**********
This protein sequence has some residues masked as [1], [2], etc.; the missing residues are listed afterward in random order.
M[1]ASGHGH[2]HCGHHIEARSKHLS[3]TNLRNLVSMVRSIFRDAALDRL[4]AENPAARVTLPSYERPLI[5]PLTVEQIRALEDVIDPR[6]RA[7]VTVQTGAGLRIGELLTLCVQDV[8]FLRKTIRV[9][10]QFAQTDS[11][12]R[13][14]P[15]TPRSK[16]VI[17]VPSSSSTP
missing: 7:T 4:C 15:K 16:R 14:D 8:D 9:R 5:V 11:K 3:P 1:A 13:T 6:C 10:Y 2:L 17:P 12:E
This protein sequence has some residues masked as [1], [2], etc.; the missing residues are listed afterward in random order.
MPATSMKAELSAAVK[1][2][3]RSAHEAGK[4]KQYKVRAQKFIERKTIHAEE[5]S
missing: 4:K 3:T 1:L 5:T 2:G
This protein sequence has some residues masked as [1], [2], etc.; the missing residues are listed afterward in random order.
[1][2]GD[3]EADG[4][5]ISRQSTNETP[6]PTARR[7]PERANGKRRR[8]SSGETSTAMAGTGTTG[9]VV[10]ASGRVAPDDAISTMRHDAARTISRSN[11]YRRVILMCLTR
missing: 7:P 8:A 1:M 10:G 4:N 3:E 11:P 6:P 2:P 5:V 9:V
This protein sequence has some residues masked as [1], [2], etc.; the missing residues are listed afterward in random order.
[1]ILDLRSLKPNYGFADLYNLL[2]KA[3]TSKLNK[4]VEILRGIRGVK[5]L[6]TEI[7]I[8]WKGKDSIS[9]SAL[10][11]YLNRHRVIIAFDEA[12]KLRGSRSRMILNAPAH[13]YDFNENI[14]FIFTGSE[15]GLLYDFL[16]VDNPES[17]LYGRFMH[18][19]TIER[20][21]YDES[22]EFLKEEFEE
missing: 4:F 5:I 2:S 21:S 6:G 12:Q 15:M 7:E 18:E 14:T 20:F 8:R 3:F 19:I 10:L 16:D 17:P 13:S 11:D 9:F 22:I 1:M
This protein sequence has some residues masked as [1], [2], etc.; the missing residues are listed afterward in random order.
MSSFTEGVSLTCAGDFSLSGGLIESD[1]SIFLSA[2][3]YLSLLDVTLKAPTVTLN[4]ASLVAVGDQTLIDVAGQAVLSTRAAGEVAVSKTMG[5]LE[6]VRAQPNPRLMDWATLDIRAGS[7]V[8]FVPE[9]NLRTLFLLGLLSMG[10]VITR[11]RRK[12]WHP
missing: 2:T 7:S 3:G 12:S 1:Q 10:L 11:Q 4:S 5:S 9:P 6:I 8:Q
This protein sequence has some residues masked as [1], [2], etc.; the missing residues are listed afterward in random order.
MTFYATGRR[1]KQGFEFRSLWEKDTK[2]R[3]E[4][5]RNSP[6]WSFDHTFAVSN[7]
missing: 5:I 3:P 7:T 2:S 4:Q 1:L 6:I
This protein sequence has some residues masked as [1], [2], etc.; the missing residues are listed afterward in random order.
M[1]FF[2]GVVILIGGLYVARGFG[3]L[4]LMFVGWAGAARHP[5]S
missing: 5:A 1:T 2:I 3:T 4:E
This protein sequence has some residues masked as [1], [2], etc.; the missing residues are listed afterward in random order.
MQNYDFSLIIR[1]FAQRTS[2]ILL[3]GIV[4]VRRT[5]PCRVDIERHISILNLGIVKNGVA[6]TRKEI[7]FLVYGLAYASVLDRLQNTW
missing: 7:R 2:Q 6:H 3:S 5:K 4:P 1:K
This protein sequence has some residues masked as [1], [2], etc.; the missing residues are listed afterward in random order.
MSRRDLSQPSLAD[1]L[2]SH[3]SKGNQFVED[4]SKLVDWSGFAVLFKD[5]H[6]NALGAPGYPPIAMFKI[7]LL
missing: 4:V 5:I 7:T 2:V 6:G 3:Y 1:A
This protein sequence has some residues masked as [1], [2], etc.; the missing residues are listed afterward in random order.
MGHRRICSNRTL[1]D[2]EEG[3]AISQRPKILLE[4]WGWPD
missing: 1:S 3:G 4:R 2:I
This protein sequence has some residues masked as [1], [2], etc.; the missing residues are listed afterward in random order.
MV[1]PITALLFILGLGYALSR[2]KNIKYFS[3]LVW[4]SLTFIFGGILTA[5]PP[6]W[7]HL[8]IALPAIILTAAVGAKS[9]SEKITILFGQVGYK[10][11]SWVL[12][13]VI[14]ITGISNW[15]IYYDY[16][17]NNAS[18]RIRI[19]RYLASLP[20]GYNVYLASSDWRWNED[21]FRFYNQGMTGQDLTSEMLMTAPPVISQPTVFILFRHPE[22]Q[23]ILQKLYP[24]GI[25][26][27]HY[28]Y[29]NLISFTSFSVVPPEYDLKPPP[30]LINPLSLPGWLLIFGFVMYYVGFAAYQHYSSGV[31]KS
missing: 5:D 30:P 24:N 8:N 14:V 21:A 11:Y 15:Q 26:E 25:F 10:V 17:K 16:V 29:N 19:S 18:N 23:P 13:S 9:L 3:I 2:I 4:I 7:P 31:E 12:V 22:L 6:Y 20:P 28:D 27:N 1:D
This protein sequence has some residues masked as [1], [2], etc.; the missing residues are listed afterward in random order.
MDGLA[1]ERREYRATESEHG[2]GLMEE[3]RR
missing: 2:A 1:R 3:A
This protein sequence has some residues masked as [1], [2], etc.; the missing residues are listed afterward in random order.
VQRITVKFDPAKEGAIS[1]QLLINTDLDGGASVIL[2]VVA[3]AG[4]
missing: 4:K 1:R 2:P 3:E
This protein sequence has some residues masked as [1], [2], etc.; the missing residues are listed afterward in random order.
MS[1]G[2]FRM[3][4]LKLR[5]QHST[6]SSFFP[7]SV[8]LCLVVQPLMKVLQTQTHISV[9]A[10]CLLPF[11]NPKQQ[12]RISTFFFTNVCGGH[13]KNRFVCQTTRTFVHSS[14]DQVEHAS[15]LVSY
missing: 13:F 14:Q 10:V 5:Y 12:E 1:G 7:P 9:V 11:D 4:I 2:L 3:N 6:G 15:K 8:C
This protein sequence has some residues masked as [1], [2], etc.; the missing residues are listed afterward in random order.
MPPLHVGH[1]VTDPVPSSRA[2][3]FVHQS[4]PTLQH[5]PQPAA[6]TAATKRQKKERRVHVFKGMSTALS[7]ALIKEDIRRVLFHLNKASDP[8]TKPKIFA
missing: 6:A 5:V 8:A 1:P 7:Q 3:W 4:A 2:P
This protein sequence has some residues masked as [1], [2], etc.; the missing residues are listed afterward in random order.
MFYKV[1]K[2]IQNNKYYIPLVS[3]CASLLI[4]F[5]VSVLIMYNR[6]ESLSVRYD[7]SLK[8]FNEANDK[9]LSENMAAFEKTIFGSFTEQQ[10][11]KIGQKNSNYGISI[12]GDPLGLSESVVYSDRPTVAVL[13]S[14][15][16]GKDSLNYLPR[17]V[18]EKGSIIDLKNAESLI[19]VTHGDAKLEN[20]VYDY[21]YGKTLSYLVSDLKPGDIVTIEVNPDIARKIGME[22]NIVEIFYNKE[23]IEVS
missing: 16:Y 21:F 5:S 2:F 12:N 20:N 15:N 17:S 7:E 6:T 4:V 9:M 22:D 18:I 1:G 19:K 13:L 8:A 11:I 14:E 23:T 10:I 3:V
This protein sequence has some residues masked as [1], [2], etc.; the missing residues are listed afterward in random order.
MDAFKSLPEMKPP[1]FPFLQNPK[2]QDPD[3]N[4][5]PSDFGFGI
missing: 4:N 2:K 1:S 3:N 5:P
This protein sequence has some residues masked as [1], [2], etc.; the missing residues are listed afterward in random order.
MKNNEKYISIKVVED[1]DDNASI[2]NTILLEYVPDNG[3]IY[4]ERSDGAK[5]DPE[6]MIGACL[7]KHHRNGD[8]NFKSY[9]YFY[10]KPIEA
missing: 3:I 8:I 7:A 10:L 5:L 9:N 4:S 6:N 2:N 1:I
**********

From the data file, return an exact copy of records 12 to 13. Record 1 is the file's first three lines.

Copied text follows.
This protein sequence has some residues masked as [1], [2], etc.; the missing residues are listed afterward in random order.
MDGLA[1]ERREYRATESEHG[2]GLMEE[3]RR
missing: 2:A 1:R 3:A
This protein sequence has some residues masked as [1], [2], etc.; the missing residues are listed afterward in random order.
VQRITVKFDPAKEGAIS[1]QLLINTDLDGGASVIL[2]VVA[3]AG[4]
missing: 4:K 1:R 2:P 3:E